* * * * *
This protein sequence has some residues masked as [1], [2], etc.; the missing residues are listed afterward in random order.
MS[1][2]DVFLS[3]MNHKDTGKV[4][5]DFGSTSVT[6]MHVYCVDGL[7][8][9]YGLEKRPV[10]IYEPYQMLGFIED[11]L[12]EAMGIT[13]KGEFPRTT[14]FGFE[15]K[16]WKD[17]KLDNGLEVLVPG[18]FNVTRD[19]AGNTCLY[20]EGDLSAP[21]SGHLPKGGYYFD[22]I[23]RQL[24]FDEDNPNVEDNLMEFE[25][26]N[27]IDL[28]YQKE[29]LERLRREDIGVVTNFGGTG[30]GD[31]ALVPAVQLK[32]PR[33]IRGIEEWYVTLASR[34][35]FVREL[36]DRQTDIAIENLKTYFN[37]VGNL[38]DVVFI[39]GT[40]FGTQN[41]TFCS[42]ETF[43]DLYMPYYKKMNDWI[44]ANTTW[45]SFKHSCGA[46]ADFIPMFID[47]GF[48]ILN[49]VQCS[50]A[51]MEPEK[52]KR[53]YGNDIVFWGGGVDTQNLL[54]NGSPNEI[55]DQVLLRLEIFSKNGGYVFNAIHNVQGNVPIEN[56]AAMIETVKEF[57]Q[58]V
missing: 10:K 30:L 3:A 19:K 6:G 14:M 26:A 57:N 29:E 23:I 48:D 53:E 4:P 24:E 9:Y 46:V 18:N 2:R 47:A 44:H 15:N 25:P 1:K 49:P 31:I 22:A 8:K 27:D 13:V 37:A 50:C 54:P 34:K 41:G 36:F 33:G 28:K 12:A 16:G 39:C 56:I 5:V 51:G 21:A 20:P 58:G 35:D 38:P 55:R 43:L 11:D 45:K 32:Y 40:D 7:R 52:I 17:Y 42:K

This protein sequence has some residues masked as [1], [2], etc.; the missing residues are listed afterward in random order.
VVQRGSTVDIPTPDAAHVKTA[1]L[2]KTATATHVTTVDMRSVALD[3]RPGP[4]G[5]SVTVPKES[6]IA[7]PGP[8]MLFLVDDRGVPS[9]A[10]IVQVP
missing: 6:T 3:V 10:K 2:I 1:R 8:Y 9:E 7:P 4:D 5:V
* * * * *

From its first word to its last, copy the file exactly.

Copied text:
This protein sequence has some residues masked as [1], [2], etc.; the missing residues are listed afterward in random order.
MS[1][2]DVFLS[3]MNHKDTGKV[4][5]DFGSTSVT[6]MHVYCVDGL[7][8][9]YGLEKRPV[10]IYEPYQMLGFIED[11]L[12]EAMGIT[13]KGEFPRTT[14]FGFE[15]K[16]WKD[17]KLDNGLEVLVPG[18]FNVTRD[19]AGNTCLY[20]EGDLSAP[21]SGHLPKGGYYFD[22]I[23]RQL[24]FDEDNPNVEDNLMEFE[25][26]N[27]IDL[28]YQKE[29]LERLRREDIGVVTNFGGTG[30]GD[31]ALVPAVQLK[32]PR[33]IRGIEEWYVTLASR[34][35]FVREL[36]DRQTDIAIENLKTYFN[37]VGNL[38]DVVFI[39]GT[40]FGTQN[41]TFCS[42]ETF[43]DLYMPYYKKMNDWI[44]ANTTW[45]SFKHSCGA[46]ADFIPMFID[47]GF[48]ILN[49]VQCS[50]A[51]MEPEK[52]KR[53]YGNDIVFWGGGVDTQNLL[54]NGSPNEI[55]DQVLLRLEIFSKNGGYVFNAIHNVQGNVPIEN[56]AAMIETVKEF[57]Q[58]V
missing: 10:K 30:L 3:A 19:K 6:G 14:M 26:A 57:N 29:E 23:I 48:D 53:E 4:P 24:E 9:Y 46:V 18:N 2:R 47:A 44:H 15:N 25:P 1:K 49:P 31:I 22:A 8:K 27:D 13:V 37:A 50:C 54:P 34:K 41:G 36:F 33:G 28:K 12:A 16:G 39:C 56:I 5:V 51:G 21:A 20:P 58:G 35:D 38:P 55:R 43:L 11:D 45:K 32:Y 40:D 7:R 52:I 17:Y 42:K

This protein sequence has some residues masked as [1], [2], etc.; the missing residues are listed afterward in random order.
VVQRGSTVDIPTPDAAHVKTA[1]L[2]KTATATHVTTVDMRSVALD[3]RPGP[4]G[5]SVTVPKES[6]IA[7]PGP[8]MLFLVDDRGVPS[9]A[10]IVQVP
missing: 6:T 3:V 10:K 2:I 1:R 8:Y 9:E 7:P 4:D 5:V